In Britain, politically correct legislation created by non scientists is making it harder for exotic animals to be kept as pets. In contrast, the CFZ hopes to be a catalyst in terms of getting younger people interested in the world around them and this is part of our Outreach project.There is more to childhood than video games, vacuous music and Reality TV. Children are the nation’s future decision-makers and we need to harbour a love of animals in them today.

A booklet on the project is available and can be downloaded at http://www.cfz.org.uk/fins.pdf

SITUATIONS VACANT: Indexer for the Archiving Project

As regular readers will know the CFZ Archiving Project is well under way, and Oll Lewis is doing a sterling job scanning and uploading the voluminous CFZ collection of Press Cuttings. However in order for the archive to be a truly useful resource, it needs to be properly catalogued, and so we are looking for someone to do it for us.

Ideally, I think, we can once again utilise Blogspot, and start up a new blog which can function as an index to the Archiving Project. However, if anyone has better ideas please do get in touch with them.

It is time, once again, for all good men and women to come to the aid of the party, so please Mr, Mrs, or Miss Volunteer ---- Come on down!!!

Another bunch of goodies from the CFZ Archiving Project

Why is Oll wearing a hat indoors? Possibly because of his obsession with Indiana Jones, but possibly just for effect. Never mind. He has been jolly busy and the latest set of scanned news clippings and other stuff from the Archiving Project is ready for you to download should you want to..


There's over thirty news items there with lots and lots more to follow. Have fun :)


Team in Germany maps Neanderthal genome

Researchers in Germany have completed the first draft of the Neanderthal genome, 3 billion genetic building blocks that will shed new light on the ancient hominid as well as the origins of its closest relation — humans. The team teased enough DNA out of three 38,000-year-old bone fragments to isolate some 3 billion DNA base pairs. The Neanderthal genome contains roughly 3.2 billion pairs, but many of lead scientist Svante Paabo are repeats, meaning his draft is about 63 percent complete.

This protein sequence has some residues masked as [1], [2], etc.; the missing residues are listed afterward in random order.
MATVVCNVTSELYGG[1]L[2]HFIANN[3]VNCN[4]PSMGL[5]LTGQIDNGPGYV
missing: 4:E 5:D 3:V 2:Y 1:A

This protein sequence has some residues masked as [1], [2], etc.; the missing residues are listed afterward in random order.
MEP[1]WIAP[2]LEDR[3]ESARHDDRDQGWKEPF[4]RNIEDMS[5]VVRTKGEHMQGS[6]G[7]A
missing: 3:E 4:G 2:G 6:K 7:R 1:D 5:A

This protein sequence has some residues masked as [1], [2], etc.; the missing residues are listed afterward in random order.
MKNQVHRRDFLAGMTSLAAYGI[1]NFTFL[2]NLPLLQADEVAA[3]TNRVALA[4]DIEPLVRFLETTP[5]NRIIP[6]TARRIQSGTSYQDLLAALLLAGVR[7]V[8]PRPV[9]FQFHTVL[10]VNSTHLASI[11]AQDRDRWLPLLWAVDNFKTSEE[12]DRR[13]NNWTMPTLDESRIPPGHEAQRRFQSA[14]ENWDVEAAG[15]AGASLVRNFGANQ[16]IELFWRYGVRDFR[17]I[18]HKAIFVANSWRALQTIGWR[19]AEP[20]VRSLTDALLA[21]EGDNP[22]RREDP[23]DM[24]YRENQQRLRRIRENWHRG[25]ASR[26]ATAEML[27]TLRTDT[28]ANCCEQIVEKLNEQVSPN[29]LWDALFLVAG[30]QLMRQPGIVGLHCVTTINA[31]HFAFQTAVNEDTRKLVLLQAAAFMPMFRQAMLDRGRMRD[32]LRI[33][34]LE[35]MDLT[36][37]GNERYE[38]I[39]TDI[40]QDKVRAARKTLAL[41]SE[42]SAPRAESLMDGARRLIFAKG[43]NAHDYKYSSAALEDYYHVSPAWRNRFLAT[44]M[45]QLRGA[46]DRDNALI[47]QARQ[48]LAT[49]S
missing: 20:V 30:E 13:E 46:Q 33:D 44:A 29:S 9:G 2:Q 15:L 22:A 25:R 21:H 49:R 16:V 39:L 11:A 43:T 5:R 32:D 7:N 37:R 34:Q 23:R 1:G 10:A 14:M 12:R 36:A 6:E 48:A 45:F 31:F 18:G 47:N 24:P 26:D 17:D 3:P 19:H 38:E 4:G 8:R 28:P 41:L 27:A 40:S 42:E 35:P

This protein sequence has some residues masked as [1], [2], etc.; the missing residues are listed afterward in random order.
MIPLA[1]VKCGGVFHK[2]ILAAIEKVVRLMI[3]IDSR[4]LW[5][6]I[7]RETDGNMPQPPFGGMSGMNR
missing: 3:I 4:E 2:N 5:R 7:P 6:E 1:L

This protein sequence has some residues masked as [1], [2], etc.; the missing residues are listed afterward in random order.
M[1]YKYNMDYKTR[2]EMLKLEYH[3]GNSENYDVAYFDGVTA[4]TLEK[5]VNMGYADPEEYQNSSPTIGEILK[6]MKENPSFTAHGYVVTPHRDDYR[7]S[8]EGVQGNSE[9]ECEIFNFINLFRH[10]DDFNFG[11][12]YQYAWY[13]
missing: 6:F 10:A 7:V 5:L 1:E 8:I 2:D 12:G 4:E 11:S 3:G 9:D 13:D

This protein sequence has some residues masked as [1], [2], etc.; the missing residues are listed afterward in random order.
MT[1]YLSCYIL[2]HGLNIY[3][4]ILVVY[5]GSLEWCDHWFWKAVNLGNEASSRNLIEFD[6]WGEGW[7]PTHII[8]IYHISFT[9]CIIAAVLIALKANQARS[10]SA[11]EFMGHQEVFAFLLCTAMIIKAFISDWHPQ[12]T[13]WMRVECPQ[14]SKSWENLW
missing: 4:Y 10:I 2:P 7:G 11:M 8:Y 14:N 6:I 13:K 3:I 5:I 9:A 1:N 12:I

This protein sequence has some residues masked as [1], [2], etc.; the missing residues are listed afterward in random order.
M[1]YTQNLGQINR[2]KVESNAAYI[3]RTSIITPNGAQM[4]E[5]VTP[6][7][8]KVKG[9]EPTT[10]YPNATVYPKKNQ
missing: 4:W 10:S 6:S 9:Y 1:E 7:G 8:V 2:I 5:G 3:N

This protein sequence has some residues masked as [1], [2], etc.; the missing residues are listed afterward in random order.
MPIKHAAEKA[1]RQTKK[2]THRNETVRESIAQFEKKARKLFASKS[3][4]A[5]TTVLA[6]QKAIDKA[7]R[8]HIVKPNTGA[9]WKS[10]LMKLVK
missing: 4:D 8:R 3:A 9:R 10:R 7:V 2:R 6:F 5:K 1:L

Read on…

New Alaskan Ichthyosaur Unveiled

The University of Alaska Museum of the North has unveiled what officials call one of the largest, oldest and northernmost marine reptile fossils ever found.

Officials say the fossil sat in the Brooks Range for almost 210 million years before it was discovered in 1950, eventually arriving in Fairbanks.

Read on…

Humans got crabs from gorillas!

Just as humans and gorillas share a common evolutionary ancestry, the pubic lice that infuriate some members of the two species are also related. Pubic lice–known to scientists as Pthirus pubis and to most other people as “crabs”–are thought to have evolved from Pthirus gorillae, the structurally similar species that infests gorillas. Genetic analysis by David Reed at the University of Florida indicates that the lice lineages split about 3.3 million years ago, whereas it is believed that humans diverged from gorillas at least 7 million years ago. This suggests that “early humans somehow caught pubic lice from their gorilla cousins.”

Read on…


On febuary the 11th a pack of 20 dholes or Indian hunting dogs, escaped from their enclosure at Howletts Zoon near Cantabury, Kent. 12 returned to their enclosure themselves. This is quite normal as escaped zoo anima;s, most of whome were captive born, become confused and scared in the wild and head back to were they feel secure. 5 more were tranqualized by vets, one died and two more are still at large. Dholes are not generally considered dangerous to humans though captive ones may have lost their fear of people.

Spokesperson Tricia Corkhill said it was unclear how they had escaped but everything was being done to catch them.She said: "The situation is under control and we have trained animal keepers and vets with tranquilliser guns looking for the missing dogs."They pose little or no danger to the public but they shouldn't be approached anymore than you would approach a fox or stray dog." They are captive-reared and used to the park so will want to get home."

Engineer Ben Towler, 27, was driving through Wingham on Wednesday morning when he almost ran over the sandy-haired one. "It looked like a big ginger wolf with a lion's mane – kind of like a fox on steroids," he said.

The wild dogs, were made famous as villains in Kipling’s timless classic The Jungle Books in the story Red Dog were they threthern Mowgli’s wolf pack. Mowgli defeats them with the aid of the giant python, Kaa. In the vacuous Disney verstion they are ommited and Kaa, a wise and noble creature in the books is turned into a nasal, whining villain.

The reasoning being that ‘The American public would not except a snake as a hero’.